Environmental imaginations: providential, utilitarian, ecologial

The important category in After Nature is one Purdy borrows from Lawrence Buell: “environmental imagination.” The environmental imagination is the “everyday metaphysics” (7), all the beliefs and essential metaphors with which any people perceive, account for, and in turn, shape their natural environment. Historically, Purdy argues, Americans have moved through three modes of imagining their environment. First was the “providential.” The New World was a chaotic waste which God intended its Old World immigrants to shape into a garden. This way of thinking predominated through the end of the nineteenth century, when industrialism and a growing population presented social and environmental problems of vastly greater scale. An emerging “utilitarian imagination” largely replaced the providential. According to the utilitarian perspective, natural resources could be managed by the procedures of rational science. This was part of Progressives’ re-thinking of the American project, “a technocratic approach to social and economic life that turned political questions into scientific ones” (179).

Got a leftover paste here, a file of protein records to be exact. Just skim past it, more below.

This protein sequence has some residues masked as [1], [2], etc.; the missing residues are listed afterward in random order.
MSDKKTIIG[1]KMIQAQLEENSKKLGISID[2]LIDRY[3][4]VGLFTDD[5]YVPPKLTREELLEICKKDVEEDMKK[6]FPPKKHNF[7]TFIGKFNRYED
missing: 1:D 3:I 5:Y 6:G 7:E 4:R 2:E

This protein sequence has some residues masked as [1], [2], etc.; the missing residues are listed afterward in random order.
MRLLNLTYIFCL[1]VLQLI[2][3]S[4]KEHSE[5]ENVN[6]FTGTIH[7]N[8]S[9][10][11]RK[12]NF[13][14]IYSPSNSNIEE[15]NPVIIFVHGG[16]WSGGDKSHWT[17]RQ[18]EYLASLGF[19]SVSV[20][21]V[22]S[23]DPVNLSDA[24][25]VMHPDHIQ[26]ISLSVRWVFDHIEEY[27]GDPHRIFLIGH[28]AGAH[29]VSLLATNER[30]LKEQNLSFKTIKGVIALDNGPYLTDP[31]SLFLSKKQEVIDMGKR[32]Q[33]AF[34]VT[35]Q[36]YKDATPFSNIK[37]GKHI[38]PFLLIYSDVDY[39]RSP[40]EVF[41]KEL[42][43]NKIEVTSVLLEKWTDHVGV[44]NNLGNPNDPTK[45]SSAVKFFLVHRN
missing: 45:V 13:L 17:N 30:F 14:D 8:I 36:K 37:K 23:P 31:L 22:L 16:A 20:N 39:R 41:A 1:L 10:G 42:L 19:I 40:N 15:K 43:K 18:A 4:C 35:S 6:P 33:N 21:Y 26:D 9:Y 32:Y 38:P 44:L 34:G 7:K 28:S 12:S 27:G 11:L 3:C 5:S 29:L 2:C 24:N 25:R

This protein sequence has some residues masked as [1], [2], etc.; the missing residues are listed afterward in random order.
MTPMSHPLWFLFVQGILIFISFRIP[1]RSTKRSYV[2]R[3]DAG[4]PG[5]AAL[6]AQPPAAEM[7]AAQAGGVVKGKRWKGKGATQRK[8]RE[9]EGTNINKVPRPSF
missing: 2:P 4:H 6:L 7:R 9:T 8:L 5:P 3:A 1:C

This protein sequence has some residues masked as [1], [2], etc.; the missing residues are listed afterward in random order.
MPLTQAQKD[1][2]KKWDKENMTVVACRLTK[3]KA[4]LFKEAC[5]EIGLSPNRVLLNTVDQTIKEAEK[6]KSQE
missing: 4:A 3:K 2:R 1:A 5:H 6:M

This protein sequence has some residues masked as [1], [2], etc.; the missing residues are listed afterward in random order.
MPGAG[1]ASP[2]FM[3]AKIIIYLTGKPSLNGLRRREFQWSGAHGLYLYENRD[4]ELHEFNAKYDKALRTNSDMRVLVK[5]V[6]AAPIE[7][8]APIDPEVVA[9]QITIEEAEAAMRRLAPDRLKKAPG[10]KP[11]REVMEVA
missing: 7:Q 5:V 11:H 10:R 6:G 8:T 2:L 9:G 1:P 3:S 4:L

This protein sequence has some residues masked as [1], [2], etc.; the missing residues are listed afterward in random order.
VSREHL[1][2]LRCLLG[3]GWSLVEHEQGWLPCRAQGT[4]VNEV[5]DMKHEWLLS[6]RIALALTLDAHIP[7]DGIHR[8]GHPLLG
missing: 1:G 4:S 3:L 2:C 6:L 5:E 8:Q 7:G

After World War II, and especially beginning in the 1960s, the “ecological imagination” began to take hold, aided by the rise of the holistic science of ecology, the recognition of an interconnected web of life, and a persistent discontentedness with the failures of modernity, which included the plain facts of environmental deterioration. This third mode proved a watershed. The early seventies saw a brief consensus during which laws were passed to clean up the air and water. Despite some successes, however, bad news about the environment continued to mount. The so-called culture wars that followed can be explained as a conflict between “constituencies of the new ecological laws and those that remained invested in earlier American approaches to the natural world” (213). This is a way to organize thinking about the last forty years of American history that recognizes the importance of an environmental turn. Although Purdy is not so explicit, a reader can readily identify in those “constituencies” still devoted to the providential and utilitarian modes of imagination the Christian fundamentalist and neo-liberal branches of the American right.

–Robert Greene II,  A Case for the Artifice of Politics: Jedediah Purdy’s After Nature

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